• Only sign for packages in good condition; otherwise, the
  responsibility of any damage or contamination is on you
  and UD rather than on the supplier or shipper.
      Compressed Gas Cylinders
• When transporting compressed gas cylinders, use an
  appropriate cart.
• First, be sure the screw cap is
  threaded on the cylinder before
  moving. Then, move the cylinder
  onto the cart, and attach
  the restraining chain/strap.
• Remember to NOT ride in the elevator with the gas
  cylinder; rather, meet up with it via the stairs. Nitrogen,
  for example, could leak, displace oxygen, and thus
  cause asphyxiation. In addition, if you see a cylinder on
  a cart, wait for the elevator to return empty before using.
• Once in the lab, secure the
  compressed gas cylinder to
  a mount. There are wall,
  bench, and portable floor
  mounts available. Always
  cap an unused cylinder.
• Make sure you use the appropriate valve regulator
  (check the CGA number needed for that gas).
• Compressed gas cylinders are charged to 2000+ psi,
   and are, thus, highly energetic!
• The loading dock area behind Spencer Lab is where the
  compressed gas cylinders
  are stored.

• Remember to mark the empties
  and leave a small amount of gas
  to minimize internal cylinder
             Lasers and Safety
• Some laboratories may have lasers or other high energy
  radiation sources in use.

      Beam Spot

• Lasers can operate in both the visible and invisible part
  of the spectrum. Some function with a continuous output
  beam while others are of the pulsed-beam type.
• Lasers are also categorized/labeled with a CDRH (IEC)
  Class rating: I (1), IIa (2a), II (2), IIIa (3a), IIIb (3b), and
  IV (4), with Class IV (4) being the most powerful.
• All lasers require some administrative controls (e.g.,
  safety instructions and work practices), but this mainly
  applies to class IIIb (3b) and IV (4) lasers. Class IIIb (3b)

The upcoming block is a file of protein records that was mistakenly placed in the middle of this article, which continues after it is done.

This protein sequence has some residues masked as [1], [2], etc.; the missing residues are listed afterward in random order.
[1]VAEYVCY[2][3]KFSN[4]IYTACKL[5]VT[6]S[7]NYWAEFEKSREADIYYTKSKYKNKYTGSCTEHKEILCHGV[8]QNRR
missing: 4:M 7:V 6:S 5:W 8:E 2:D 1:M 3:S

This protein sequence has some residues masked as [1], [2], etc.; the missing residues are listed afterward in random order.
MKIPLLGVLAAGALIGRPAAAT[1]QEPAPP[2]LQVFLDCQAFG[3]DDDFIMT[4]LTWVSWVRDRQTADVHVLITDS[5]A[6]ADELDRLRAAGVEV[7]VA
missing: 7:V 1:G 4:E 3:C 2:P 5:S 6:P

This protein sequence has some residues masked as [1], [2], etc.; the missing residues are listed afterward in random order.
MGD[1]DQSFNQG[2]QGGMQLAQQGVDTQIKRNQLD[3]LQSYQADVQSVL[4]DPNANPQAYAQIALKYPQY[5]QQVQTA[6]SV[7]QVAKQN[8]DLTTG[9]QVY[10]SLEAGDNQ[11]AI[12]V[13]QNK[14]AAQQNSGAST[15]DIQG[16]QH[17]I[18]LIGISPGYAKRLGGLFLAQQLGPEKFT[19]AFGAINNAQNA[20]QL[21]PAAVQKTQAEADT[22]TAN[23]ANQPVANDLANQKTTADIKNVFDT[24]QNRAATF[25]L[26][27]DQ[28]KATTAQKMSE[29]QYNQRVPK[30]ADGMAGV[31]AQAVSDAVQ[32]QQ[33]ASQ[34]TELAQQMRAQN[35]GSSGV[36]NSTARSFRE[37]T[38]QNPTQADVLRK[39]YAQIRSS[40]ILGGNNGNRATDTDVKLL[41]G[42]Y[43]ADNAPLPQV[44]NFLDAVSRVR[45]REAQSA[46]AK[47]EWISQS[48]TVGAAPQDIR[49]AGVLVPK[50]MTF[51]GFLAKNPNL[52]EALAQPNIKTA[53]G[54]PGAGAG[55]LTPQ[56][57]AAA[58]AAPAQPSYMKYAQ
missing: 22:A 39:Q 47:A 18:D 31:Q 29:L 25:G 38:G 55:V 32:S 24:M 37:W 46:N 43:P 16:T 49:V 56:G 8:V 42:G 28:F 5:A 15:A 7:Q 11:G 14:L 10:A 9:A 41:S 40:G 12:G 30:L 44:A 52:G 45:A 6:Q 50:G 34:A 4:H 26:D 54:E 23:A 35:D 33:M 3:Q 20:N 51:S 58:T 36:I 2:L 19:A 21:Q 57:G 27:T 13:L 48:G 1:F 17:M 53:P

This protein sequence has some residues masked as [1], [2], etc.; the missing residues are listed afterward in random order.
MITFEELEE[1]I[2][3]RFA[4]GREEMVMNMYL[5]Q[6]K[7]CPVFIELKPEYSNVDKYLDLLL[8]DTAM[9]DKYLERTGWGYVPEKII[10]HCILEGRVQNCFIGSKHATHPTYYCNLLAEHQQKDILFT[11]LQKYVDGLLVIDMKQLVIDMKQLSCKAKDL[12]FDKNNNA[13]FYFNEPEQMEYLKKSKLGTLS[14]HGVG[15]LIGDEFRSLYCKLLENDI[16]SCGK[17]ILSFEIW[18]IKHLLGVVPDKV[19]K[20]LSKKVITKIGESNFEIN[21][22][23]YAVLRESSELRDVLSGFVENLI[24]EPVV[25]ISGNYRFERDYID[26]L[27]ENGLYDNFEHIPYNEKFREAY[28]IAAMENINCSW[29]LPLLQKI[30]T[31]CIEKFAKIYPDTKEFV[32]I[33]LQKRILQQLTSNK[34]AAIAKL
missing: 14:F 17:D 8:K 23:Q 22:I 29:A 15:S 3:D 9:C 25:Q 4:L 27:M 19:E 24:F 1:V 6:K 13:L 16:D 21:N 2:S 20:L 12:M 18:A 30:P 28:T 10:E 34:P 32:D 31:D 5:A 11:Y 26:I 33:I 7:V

and IV (4) lasers also require engineering controls (e.g.,
  safety interlocks and beam stops).
• Be careful when using laser pointers as these contain a
  Class IIIa (3a) laser.
• Be sure to wear wavelength-specific (see side of goggle
  for the Optical Density rated wavelength range) ANSI
  Z136.1 laser goggles for all class IIIb and IV lasers.
                  Fume Hoods
• Use a certified fume hood when preparing chemical
  mixtures or hazardous materials.
• The use rating of a fume hood
  is based on the feet/min air flow
  value at the opening. This flow              Air Flow
  rate is determined for a given
  sash (door) vertical height (horizontal separation on
  some models) which sets the cross-sectional area.
• It is important to not clutter the inside of a fume hood
  with too many items as this can generate eddy currents
  at the opening to disturb the laminar flow and thus
  impede the intended function of fume removal.
• Fume hoods have several functional controls and
  Pressure Gauge

     Inside Light                               Exhaust Blower

      Air Valve
    Water Valve                                 Natural Gas

                          120VAC Power

• Some fume hoods may also have vacuum and 208VAC
• You can place all single stream recycling items (i.e.,
  paper, plastic, glass, and cardboard) in any blue
  recycling bin around campus.

• Accepted materials include:        Pizza box   Half-eaten pizza slice

  newspaper, copier paper,
  brown bags, junk mail,
  plastic bottles/bags, clear/
  green/brown glass bottles,
  and aluminum cans. Visit
                  Final Words
• When you are the last to leave a room, be sure to lock
  the door. Also, before leaving, do a quick check to see
  if anything was left ‘ON’ that does not need to be.
• Before performing lab activities, conduct a hazards
  assessment to expose any potential safety issues that
  may affect you or others.
• Remember to wear ANSI 87.1 approved safety glasses,
  splash goggles, or ANSI Z136.1 approved laser goggles,
  and any other personal protective equipment (PPE) in
  the lab as applicable (consult the MSDS).
• If you are unsure about a lab procedure or have a safety
  concern, you can reach me, Roger, at (302) 831-8455 in
  room 335 Spencer Lab (